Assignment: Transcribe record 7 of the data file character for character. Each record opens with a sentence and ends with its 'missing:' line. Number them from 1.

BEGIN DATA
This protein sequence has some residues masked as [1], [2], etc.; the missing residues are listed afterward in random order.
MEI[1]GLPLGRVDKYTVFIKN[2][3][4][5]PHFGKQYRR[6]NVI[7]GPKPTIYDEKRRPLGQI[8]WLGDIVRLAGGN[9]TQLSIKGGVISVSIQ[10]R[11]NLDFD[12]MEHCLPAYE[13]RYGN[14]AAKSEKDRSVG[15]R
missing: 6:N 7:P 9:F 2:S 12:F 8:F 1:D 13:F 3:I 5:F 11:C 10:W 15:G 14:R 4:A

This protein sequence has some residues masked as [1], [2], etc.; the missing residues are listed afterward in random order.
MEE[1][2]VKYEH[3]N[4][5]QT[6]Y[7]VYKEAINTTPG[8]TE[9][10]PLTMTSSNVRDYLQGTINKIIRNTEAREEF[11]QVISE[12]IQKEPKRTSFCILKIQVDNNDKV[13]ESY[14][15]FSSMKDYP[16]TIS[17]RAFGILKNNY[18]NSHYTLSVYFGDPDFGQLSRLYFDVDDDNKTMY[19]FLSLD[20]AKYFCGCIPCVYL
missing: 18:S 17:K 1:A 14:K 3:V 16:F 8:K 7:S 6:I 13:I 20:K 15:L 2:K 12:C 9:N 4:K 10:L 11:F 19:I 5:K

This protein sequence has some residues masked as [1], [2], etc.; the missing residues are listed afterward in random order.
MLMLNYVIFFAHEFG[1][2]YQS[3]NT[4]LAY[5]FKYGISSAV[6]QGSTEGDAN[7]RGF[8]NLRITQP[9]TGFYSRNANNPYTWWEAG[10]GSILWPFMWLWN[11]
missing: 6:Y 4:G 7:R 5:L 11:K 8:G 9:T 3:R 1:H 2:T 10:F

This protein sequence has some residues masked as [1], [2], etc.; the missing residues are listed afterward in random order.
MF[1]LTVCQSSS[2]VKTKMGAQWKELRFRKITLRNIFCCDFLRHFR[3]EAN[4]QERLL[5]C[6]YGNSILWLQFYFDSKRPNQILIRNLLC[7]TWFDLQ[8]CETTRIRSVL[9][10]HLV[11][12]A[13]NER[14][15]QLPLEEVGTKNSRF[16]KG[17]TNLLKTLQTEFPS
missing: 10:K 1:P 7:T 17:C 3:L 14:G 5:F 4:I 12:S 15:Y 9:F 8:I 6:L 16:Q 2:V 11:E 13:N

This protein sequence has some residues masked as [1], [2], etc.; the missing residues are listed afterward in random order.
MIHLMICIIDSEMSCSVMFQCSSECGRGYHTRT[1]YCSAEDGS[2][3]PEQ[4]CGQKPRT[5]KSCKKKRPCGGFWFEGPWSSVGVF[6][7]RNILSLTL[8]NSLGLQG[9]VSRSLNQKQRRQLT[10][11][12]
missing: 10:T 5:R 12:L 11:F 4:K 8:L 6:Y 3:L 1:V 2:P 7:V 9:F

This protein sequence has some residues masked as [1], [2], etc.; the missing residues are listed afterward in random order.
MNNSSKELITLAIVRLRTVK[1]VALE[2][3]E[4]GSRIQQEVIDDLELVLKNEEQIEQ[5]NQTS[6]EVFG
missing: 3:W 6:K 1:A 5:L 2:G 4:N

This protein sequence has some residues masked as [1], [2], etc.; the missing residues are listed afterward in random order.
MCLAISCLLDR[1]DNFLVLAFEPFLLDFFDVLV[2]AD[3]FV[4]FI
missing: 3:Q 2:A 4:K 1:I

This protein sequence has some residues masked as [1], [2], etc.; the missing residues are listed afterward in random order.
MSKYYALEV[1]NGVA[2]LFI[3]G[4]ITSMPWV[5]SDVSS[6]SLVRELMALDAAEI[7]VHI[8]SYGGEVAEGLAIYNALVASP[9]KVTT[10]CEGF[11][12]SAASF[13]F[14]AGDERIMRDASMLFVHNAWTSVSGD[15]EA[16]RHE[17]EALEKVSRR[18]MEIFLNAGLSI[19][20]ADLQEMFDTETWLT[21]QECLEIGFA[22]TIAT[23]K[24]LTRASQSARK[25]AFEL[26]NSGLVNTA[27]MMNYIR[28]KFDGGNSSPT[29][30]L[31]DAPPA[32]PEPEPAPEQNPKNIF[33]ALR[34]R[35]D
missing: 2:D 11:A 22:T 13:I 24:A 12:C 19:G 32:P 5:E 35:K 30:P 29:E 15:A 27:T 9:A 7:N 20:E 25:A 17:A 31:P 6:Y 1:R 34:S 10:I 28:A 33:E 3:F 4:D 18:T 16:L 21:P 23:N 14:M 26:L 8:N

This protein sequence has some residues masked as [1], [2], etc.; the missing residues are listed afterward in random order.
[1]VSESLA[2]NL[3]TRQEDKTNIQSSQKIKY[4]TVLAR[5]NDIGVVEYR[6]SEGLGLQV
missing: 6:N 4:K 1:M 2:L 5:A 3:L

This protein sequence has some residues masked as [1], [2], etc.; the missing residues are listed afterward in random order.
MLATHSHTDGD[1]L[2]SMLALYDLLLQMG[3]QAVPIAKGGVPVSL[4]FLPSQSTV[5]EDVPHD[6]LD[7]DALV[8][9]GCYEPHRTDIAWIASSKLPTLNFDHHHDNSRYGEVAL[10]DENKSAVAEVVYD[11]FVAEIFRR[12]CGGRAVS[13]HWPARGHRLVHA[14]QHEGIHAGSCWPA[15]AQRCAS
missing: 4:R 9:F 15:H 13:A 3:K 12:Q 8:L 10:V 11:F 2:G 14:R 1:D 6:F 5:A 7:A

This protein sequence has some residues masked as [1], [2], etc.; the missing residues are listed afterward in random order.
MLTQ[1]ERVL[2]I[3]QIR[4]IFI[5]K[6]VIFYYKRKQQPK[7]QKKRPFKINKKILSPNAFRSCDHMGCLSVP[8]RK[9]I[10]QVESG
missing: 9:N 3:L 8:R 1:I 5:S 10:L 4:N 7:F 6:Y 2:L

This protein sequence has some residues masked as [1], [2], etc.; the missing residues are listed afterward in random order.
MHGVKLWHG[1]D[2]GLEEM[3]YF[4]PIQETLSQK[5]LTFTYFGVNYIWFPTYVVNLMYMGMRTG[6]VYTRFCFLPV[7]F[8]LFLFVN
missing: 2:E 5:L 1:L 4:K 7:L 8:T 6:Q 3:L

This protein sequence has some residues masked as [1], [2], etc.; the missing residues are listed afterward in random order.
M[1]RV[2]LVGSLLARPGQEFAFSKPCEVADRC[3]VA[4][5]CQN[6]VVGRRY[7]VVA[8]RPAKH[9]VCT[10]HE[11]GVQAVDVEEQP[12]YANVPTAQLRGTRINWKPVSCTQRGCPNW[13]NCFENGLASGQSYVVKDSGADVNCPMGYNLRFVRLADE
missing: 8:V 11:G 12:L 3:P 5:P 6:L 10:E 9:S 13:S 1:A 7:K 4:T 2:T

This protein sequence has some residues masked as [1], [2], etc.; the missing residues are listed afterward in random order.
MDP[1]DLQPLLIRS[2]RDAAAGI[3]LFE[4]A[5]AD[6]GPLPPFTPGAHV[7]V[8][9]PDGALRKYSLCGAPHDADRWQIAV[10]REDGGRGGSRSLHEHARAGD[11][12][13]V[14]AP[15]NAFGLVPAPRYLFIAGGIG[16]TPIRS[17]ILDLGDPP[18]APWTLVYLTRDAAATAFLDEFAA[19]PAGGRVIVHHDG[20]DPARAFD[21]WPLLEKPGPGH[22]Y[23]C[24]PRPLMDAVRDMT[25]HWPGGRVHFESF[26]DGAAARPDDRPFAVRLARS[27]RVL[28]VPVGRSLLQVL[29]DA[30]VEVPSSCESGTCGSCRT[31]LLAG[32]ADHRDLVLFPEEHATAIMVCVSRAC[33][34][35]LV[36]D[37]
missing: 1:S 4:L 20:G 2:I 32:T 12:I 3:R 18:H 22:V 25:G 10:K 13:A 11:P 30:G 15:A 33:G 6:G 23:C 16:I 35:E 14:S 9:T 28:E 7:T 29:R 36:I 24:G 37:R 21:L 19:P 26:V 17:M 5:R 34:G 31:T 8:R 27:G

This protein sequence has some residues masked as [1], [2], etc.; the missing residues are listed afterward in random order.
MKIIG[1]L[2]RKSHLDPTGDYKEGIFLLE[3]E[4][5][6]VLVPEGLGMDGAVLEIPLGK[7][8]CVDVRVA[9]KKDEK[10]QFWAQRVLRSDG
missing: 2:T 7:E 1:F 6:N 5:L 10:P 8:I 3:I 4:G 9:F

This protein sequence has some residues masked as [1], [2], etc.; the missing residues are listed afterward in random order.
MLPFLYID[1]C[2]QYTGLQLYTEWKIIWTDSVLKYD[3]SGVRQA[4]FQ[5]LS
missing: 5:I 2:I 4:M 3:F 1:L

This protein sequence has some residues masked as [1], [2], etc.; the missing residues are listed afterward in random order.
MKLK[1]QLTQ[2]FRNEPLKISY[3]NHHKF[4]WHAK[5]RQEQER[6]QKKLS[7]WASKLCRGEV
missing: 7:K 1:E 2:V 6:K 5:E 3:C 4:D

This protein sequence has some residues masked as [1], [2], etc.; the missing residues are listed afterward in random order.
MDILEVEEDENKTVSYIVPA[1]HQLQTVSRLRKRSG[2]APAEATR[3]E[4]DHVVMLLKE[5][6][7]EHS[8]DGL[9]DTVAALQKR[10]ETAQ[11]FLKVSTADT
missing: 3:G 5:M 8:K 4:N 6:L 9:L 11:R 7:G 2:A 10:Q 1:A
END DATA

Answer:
This protein sequence has some residues masked as [1], [2], etc.; the missing residues are listed afterward in random order.
MCLAISCLLDR[1]DNFLVLAFEPFLLDFFDVLV[2]AD[3]FV[4]FI
missing: 3:Q 2:A 4:K 1:I